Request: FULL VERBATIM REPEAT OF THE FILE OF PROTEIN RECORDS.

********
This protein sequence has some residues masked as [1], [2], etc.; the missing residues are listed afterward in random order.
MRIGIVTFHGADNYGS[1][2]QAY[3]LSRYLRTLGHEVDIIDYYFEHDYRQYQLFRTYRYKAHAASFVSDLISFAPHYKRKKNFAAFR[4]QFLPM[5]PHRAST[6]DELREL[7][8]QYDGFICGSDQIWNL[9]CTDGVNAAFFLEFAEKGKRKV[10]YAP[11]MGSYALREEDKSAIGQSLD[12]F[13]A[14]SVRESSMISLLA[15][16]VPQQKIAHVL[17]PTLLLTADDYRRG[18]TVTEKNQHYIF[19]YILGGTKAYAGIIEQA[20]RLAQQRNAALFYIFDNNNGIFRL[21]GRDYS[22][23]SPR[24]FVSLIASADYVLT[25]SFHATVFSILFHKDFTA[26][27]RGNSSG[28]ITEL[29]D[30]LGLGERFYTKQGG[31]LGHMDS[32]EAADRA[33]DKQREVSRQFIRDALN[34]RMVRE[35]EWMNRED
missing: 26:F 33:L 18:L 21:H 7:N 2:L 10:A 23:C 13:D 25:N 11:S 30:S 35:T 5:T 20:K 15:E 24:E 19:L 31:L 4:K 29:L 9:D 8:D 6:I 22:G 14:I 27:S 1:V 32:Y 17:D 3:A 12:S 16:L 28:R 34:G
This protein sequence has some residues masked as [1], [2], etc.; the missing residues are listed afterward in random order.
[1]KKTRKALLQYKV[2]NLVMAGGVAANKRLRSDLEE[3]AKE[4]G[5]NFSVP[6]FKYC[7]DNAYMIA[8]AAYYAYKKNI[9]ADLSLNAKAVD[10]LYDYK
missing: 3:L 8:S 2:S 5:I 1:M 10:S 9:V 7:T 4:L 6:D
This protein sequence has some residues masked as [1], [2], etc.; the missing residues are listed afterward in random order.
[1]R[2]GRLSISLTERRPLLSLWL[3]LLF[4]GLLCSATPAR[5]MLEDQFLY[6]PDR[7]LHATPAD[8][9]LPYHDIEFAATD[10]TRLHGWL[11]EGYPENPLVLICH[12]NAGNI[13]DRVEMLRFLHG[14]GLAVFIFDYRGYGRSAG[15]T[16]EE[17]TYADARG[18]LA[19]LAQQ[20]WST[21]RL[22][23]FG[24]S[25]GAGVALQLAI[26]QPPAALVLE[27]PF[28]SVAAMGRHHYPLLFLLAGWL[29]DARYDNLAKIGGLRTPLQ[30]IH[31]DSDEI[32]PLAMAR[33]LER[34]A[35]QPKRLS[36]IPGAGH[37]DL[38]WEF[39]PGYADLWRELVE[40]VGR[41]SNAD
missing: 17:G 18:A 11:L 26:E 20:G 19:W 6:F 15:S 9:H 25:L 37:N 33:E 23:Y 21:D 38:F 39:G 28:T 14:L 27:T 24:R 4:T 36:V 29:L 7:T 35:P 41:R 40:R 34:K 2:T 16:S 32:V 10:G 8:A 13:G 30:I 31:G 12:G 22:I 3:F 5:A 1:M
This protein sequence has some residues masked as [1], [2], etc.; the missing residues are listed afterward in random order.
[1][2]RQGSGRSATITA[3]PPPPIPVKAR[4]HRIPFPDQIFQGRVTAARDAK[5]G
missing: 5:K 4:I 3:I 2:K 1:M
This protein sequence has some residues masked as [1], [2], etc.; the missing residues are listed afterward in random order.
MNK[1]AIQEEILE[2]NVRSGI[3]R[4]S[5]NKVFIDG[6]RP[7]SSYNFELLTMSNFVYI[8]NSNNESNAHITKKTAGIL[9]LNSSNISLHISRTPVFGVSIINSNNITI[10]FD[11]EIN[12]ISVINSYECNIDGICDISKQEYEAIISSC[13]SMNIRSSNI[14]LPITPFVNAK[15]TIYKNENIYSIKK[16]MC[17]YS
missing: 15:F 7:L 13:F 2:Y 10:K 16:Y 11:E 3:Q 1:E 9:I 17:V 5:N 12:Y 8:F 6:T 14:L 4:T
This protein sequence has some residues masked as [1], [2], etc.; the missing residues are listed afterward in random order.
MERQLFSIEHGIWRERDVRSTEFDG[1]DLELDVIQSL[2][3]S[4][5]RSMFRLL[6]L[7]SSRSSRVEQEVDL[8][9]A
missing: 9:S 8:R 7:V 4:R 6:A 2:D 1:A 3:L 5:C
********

This protein sequence has some residues masked as [1], [2], etc.; the missing residues are listed afterward in random order.
MRIGIVTFHGADNYGS[1][2]QAY[3]LSRYLRTLGHEVDIIDYYFEHDYRQYQLFRTYRYKAHAASFVSDLISFAPHYKRKKNFAAFR[4]QFLPM[5]PHRAST[6]DELREL[7][8]QYDGFICGSDQIWNL[9]CTDGVNAAFFLEFAEKGKRKV[10]YAP[11]MGSYALREEDKSAIGQSLD[12]F[13]A[14]SVRESSMISLLA[15][16]VPQQKIAHVL[17]PTLLLTADDYRRG[18]TVTEKNQHYIF[19]YILGGTKAYAGIIEQA[20]RLAQQRNAALFYIFDNNNGIFRL[21]GRDYS[22][23]SPR[24]FVSLIASADYVLT[25]SFHATVFSILFHKDFTA[26][27]RGNSSG[28]ITEL[29]D[30]LGLGERFYTKQGG[31]LGHMDS[32]EAADRA[33]DKQREVSRQFIRDALN[34]RMVRE[35]EWMNRED
missing: 26:F 33:L 18:L 21:H 7:N 2:L 10:A 23:C 13:D 25:N 11:S 30:S 35:T 5:T 20:K 15:E 24:E 19:L 31:L 4:K 29:L 9:D 8:D 6:I 22:G 14:I 27:S 1:V 32:Y 17:D 3:A 12:S 16:L 28:R 34:G
This protein sequence has some residues masked as [1], [2], etc.; the missing residues are listed afterward in random order.
[1]KKTRKALLQYKV[2]NLVMAGGVAANKRLRSDLEE[3]AKE[4]G[5]NFSVP[6]FKYC[7]DNAYMIA[8]AAYYAYKKNI[9]ADLSLNAKAVD[10]LYDYK
missing: 3:L 8:S 2:S 5:I 1:M 10:S 9:V 7:T 4:L 6:D
This protein sequence has some residues masked as [1], [2], etc.; the missing residues are listed afterward in random order.
[1]R[2]GRLSISLTERRPLLSLWL[3]LLF[4]GLLCSATPAR[5]MLEDQFLY[6]PDR[7]LHATPAD[8][9]LPYHDIEFAATD[10]TRLHGWL[11]EGYPENPLVLICH[12]NAGNI[13]DRVEMLRFLHG[14]GLAVFIFDYRGYGRSAG[15]T[16]EE[17]TYADARG[18]LA[19]LAQQ[20]WST[21]RL[22][23]FG[24]S[25]GAGVALQLAI[26]QPPAALVLE[27]PF[28]SVAAMGRHHYPLLFLLAGWL[29]DARYDNLAKIGGLRTPLQ[30]IH[31]DSDEI[32]PLAMAR[33]LER[34]A[35]QPKRLS[36]IPGAGH[37]DL[38]WEF[39]PGYADLWRELVE[40]VGR[41]SNAD
missing: 17:G 18:A 11:L 26:E 20:G 19:W 6:F 15:S 9:H 25:L 37:N 33:E 23:Y 21:D 38:F 39:G 28:T 14:L 27:T 24:R 4:T 36:V 29:L 7:T 35:P 41:R 40:R 34:K 2:T 16:S 32:V 10:G 8:A 13:G 30:I 31:G 12:G 22:I 3:F 5:A 1:M
This protein sequence has some residues masked as [1], [2], etc.; the missing residues are listed afterward in random order.
[1][2]RQGSGRSATITA[3]PPPPIPVKAR[4]HRIPFPDQIFQGRVTAARDAK[5]G
missing: 5:K 4:I 3:I 2:K 1:M
This protein sequence has some residues masked as [1], [2], etc.; the missing residues are listed afterward in random order.
MNK[1]AIQEEILE[2]NVRSGI[3]R[4]S[5]NKVFIDG[6]RP[7]SSYNFELLTMSNFVYI[8]NSNNESNAHITKKTAGIL[9]LNSSNISLHISRTPVFGVSIINSNNITI[10]FD[11]EIN[12]ISVINSYECNIDGICDISKQEYEAIISSC[13]SMNIRSSNI[14]LPITPFVNAK[15]TIYKNENIYSIKK[16]MC[17]YS
missing: 15:F 7:L 13:F 2:Y 10:K 16:Y 11:E 3:Q 1:E 9:I 17:V 5:N 12:Y 8:F 6:T 14:L 4:T
This protein sequence has some residues masked as [1], [2], etc.; the missing residues are listed afterward in random order.
MERQLFSIEHGIWRERDVRSTEFDG[1]DLELDVIQSL[2][3]S[4][5]RSMFRLL[6]L[7]SSRSSRVEQEVDL[8][9]A
missing: 9:S 8:R 7:V 4:R 6:A 2:D 1:A 3:L 5:C